Fish biodiversity assessment of Abrams Creek, Tennessee
Ballard, Willem Glenn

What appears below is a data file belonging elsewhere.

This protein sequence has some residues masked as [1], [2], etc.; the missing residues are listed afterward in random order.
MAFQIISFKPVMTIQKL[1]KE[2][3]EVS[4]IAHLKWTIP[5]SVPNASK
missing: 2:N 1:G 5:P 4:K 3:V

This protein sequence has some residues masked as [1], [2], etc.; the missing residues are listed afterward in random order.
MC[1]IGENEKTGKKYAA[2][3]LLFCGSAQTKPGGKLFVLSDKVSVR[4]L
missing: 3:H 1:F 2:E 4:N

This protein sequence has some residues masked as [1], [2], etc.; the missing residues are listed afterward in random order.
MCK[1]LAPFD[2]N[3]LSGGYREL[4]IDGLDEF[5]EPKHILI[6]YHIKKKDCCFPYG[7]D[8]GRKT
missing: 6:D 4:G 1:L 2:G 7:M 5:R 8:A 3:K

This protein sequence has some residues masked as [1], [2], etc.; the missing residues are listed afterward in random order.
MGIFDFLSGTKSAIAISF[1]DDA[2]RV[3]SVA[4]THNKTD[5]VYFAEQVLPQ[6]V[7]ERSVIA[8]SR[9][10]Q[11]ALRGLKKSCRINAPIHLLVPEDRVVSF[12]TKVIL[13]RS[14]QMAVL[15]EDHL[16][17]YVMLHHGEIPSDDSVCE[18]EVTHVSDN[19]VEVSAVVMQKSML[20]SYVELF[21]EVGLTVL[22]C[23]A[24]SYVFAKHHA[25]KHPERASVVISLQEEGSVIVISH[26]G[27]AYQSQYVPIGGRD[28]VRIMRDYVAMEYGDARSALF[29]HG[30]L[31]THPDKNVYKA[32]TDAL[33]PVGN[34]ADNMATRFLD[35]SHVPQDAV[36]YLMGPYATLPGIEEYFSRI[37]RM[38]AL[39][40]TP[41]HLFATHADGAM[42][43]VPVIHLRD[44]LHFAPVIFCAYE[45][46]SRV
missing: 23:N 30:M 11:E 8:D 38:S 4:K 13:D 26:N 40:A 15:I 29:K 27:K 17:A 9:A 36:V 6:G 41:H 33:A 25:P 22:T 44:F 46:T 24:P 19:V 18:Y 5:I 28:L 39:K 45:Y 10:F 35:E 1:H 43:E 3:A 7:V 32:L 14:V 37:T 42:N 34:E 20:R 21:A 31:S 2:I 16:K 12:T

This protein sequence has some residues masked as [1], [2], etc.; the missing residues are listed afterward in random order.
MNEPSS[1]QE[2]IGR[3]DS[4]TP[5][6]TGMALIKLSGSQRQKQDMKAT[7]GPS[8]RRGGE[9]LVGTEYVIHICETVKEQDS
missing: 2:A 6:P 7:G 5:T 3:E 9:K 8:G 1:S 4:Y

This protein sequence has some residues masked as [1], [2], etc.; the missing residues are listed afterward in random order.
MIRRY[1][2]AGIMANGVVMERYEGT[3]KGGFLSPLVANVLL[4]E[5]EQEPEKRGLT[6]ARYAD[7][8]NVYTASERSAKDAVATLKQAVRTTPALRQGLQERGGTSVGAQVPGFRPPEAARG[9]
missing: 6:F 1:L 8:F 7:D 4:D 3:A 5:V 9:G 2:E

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Biodiversity assessments are routinely used to investigate and safeguard native ecosystems and natural resources. New assessment approaches based on DNA shed into the environment (environmental DNA, eDNA) are powerful tools, but most are constrained to surveying one species at a time via quantitative PCR. This study reports results from eDNA sampled via PCR and Illumina DNA sequencing from a model Appalachian stream in the Great Smoky Mountain National Park as a means of measuring fish biodiversity as compared to the currently employed sampling method of electrofishing. The eDNA sequencing method is a less invasive, less harmful, and potentially more informative survey technique that reports the same type of information collected by electrofishing. Sampling of two separate sites on Abrams Creek with 12 species of interest at each site revealed significant correlation between the results from electrofishing and eDNA sequencing (Spearman’s Rho = 0.85, p <0.001; Rho = 0.90, p <0.0001 for the two sites).